When the University of Louisville’s sophomore guard (and Georgia native) Kevin Ware went down with the broken-leg-heard-round-the-world in the Men’s Regional Final of the NCAA Men’s Division I Basketball Tournament against Duke, he gave his team one piece of advice.
“Just go and win this game for me.”
Not only did the Cardinals win that game, but they carried that motivation all the way to Atlanta for the Final Four, and the school’s third national basketball championship. With a record crowd of 74,326 watching at the Georgia Dome (just 37 miles from Oxford), Louisville defeated the University of Michigan 82-76 in one of the more intriguing title game matchups in recent memory. The high-scoring Wolverines, led by consensus National Player of the Year Trey Burke, got off to a great start against the defensive-minded Cardinals. They controlled much of the first half and led by as many as 12 points, getting a big contribution from seldom-used guard Spike Albrecht, who chipped in with 17 points (he averaged 1.8 points per game over the course of the season).
However, just as in the National Semifinal against Wichita State, Louisville fought back from a double-digit deficit. Led by sharpshooter Luke Hancock, who hit four consecutive 3-pointers in as many possessions, Louisville cut the Michigan lead to one at the half.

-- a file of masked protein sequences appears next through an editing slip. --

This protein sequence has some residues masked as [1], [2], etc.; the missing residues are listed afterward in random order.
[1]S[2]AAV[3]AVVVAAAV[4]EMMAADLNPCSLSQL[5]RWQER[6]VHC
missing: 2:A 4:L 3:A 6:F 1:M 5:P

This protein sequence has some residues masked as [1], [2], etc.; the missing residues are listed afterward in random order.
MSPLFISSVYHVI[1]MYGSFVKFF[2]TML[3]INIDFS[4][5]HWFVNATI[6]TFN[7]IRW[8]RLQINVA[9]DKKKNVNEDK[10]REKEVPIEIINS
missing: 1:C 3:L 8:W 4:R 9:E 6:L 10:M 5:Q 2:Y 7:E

In the second half, the Cardinals kept doing what made them the number one overall seed in this year’s tournament: playing aggressive defense, grabbing timely rebounds, causing foul trouble (Michigan forward Mitch McGary, who had an outstanding tournament, sat on the bench for much of the latter part of the half with four fouls), and of course, knocking down timely shots. Hancock, named the Final Four’s Most Outstanding Player, finished with 22 points, hitting all five of his three point attempts, including the dagger that gave the Cards a ten-point lead with 3:20 to go that they would not relinquish. Senior point guard Peyton Siva added 18 points (14 in the second half), 6 rebounds, 5 assists and 4 steals in arguably his best all-around game of the tournament for Louisville (35-5), who closed the season on a 16-game winning streak. Sophomore Chane Behanan chipped in with 15 points and 12 rebounds as Louisville slowly but surely closed out the Wolverines (31-8). The aforementioned Burke, who sat much of the first half after picking up two early fouls, did all he could, finishing with 24 points (17 in the second half), 4 rebounds and 3 assists in a losing effort.
Officially named to the Basketball Hall of Fame hours before the game, Louisville Head Coach Rick Pitino, won his second national championship (1996 with Kentucky), solidifying his status as one of the best coaches college basketball has to offer. Of course, he could not have done it without his group of gritty, tough players who willed their way to ultimate victory in the face of much adversity and pressure.
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